Proper ventilation is crucial when storing propane tanks, as it allows any leaking gas to safely dissipate into the open air. Unfortunately, many sheds and garages lack adequate ventilation, with few windows or vents to allow air circulation. This means that if a propane tank leaks inside one of these structures, the gas can quickly accumulate to dangerous levels.

In a confined space with poor ventilation, even a small propane leak can create a flammable concentration of gas in a matter of minutes. This gas can then be ignited by any nearby ignition source, such as a pilot light or electrical spark, leading to a devastating explosion.

To avoid this risk, always store propane tanks outdoors in a well-ventilated area, at least 10 feet away from any structure (ref).

5. Ignition Sources are Everywhere

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From pilot lights to power tools, your shed or garage is full of things that can set off a propane explosion.

Sheds and garages are often home to a wide variety of potential ignition sources, many of which can easily set off a propane explosion. These include things like water heaters, furnaces, and other appliances with pilot lights or electronic ignitions. Power tools, electrical outlets, and even static electricity can also create sparks that can ignite leaking propane.

The risk of ignition is particularly high in cluttered or poorly organized spaces, where flammable materials may be stored close to ignition sources. To minimize this risk, it’s important to keep your shed or garage clean and well-organized, with propane tanks stored far away from any potential ignition sources.

Regularly inspect your storage area for signs of leaks or damage, and address any issues promptly to prevent accidents.

Optimal Outdoor Storage for Propane Tanks

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Choosing the outdoors for storing propane tanks significantly enhances safety by allowing any leaked gas a chance to dissipate swiftly into the atmosphere. Such storage avoids the buildup of flammable gas concentrations, which can be dangerous in enclosed spaces like garages or sheds.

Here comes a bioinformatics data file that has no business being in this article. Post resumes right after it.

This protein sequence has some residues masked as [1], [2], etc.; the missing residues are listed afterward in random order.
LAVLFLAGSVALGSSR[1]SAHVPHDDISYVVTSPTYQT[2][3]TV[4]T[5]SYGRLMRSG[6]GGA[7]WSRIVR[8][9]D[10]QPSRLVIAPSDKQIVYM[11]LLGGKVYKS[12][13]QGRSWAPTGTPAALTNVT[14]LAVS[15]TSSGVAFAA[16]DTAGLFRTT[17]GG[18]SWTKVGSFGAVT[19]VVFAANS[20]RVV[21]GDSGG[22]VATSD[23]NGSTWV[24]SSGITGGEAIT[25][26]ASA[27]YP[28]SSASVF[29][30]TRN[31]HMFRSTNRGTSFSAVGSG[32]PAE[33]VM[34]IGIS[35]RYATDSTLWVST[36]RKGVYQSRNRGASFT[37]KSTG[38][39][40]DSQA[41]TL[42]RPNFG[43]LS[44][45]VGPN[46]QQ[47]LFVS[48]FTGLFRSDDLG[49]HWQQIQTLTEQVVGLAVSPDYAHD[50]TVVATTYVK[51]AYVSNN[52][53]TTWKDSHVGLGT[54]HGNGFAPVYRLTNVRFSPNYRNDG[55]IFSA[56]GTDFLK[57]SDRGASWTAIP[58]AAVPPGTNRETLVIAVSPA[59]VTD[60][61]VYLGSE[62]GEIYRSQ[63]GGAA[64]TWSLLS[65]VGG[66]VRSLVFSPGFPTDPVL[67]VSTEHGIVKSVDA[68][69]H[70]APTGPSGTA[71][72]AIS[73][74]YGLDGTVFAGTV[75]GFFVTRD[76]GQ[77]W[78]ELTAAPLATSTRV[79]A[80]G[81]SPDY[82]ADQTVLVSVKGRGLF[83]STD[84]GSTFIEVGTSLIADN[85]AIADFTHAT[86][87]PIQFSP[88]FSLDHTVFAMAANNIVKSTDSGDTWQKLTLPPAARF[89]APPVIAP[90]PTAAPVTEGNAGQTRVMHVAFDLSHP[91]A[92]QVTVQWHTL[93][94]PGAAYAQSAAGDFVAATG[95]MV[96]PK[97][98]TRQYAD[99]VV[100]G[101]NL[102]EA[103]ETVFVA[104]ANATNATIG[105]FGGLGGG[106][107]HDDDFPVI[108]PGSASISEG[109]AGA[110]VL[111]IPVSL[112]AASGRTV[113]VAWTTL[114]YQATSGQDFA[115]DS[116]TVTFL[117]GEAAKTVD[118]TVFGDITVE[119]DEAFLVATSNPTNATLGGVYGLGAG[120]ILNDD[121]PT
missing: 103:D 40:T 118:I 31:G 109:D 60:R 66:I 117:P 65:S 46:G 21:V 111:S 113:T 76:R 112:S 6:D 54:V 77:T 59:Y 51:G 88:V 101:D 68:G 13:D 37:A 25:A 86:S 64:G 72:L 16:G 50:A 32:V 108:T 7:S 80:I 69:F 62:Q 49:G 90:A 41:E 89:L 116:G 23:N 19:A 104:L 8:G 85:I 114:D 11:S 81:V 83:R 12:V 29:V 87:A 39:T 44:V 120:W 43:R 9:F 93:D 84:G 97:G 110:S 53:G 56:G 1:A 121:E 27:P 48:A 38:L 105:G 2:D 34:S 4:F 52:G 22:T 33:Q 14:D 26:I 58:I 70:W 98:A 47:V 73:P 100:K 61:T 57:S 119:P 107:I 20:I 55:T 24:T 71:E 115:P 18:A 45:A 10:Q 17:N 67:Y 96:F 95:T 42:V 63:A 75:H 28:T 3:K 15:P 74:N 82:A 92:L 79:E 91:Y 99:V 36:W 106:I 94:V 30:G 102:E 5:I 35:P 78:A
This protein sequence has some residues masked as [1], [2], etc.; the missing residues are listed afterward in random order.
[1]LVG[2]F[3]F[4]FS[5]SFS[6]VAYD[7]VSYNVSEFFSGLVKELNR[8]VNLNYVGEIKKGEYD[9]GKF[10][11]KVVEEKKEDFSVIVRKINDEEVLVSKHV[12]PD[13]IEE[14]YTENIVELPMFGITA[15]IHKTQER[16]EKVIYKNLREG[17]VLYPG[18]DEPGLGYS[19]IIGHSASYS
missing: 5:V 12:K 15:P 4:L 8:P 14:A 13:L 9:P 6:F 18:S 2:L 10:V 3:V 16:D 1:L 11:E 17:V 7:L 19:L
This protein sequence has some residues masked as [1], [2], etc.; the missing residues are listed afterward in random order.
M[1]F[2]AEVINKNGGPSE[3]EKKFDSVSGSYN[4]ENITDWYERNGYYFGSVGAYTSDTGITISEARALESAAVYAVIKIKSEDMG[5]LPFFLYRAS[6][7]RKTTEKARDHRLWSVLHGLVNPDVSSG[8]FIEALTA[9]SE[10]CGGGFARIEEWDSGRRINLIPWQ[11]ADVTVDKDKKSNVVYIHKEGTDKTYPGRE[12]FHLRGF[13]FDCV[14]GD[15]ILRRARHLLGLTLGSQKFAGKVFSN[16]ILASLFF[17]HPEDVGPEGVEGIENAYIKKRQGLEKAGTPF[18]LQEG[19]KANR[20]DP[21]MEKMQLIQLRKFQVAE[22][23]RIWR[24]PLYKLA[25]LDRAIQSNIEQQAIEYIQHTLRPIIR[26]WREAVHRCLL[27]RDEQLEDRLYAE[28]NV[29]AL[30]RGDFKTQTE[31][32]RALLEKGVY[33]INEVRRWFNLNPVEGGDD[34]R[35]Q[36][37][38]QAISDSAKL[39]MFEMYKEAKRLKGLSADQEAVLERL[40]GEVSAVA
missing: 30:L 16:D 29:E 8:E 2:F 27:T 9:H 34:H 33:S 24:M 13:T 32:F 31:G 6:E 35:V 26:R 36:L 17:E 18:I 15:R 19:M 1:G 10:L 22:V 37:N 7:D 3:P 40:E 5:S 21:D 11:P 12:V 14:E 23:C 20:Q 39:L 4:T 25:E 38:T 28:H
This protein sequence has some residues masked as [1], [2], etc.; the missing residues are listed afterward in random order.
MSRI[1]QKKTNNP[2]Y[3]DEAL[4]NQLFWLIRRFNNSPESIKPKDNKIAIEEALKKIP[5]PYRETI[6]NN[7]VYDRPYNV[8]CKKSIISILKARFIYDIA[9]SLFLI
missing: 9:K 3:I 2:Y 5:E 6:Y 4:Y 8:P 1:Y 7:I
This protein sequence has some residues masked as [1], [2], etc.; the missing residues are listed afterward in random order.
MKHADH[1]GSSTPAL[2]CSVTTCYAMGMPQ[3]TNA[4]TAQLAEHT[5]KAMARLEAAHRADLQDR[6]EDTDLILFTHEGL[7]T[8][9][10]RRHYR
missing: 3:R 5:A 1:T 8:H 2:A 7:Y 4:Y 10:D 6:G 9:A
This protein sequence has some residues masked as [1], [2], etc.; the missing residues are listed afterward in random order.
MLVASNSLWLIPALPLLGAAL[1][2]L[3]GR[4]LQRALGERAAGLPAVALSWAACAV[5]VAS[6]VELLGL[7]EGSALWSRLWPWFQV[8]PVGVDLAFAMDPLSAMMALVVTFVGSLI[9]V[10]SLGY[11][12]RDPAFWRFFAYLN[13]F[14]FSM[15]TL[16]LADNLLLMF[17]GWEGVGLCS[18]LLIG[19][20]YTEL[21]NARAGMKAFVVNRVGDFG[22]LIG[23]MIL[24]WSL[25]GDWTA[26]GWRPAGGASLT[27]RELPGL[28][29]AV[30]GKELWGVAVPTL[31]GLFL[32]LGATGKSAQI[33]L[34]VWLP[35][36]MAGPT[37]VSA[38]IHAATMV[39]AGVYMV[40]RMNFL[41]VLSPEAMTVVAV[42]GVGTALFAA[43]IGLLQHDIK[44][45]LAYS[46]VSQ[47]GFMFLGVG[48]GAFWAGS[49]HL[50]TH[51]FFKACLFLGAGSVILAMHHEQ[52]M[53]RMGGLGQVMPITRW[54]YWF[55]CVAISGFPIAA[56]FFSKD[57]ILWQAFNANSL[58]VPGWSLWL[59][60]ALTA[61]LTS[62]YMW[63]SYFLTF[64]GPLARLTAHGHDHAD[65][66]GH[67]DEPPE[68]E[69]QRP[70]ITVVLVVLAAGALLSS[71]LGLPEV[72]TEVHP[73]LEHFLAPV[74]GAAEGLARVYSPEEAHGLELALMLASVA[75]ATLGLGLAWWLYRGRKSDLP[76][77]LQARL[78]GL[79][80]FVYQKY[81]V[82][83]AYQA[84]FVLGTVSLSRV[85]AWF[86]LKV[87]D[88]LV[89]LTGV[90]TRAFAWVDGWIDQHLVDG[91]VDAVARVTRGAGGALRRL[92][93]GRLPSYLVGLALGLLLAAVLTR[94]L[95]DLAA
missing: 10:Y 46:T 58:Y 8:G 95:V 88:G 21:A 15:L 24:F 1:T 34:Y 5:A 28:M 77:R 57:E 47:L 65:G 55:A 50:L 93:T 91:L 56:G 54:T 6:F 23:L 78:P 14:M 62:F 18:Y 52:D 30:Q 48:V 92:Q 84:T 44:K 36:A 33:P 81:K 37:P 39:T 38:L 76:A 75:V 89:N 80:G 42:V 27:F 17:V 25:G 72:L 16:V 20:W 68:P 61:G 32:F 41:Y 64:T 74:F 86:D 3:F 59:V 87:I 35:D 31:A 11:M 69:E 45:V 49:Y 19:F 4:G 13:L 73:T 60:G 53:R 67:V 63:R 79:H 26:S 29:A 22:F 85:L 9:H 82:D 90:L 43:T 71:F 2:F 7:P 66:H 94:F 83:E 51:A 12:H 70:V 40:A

When situating your tanks outside, ensure they are placed in a location well-ventilated and isolated from any structural or flammable hazards.

  • Elevate tanks: Use sturdy, non-flammable platforms to keep tanks above ground moisture, preventing rust and degradation. Elevated tanks are easier to inspect for leaks or damage.
  • Ensure visibility: Store tanks in a visible area to facilitate monitoring and prompt detection of tampering or damage while adhering to safety guidelines for distance from structures and ignition sources.
  • Use safety signage: Mark propane storage areas with clear signage to warn others of hazards, provide safety instructions, and remind individuals to maintain a safe distance.
  • Consider weather: In regions prone to extreme weather, anchor tanks or construct wind barriers to prevent tipping or shifting. Regularly inspect and adjust setups to meet safety standards and adapt to changing weather conditions.
  • Optimize tank color: Choose light-colored tanks to reflect more sunlight and absorb less heat, helping to maintain safer pressure levels. Consider painting tanks light colors if exposed to substantial sunlight.

By incorporating these additional guidelines, you can enhance the safety and efficiency of your propane storage, ensuring it remains a reliable and secure energy source for your needs.

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Davin is a jack-of-all-trades but has professional training and experience in various home and garden subjects. He leans on other experts when needed and edits and fact-checks all articles.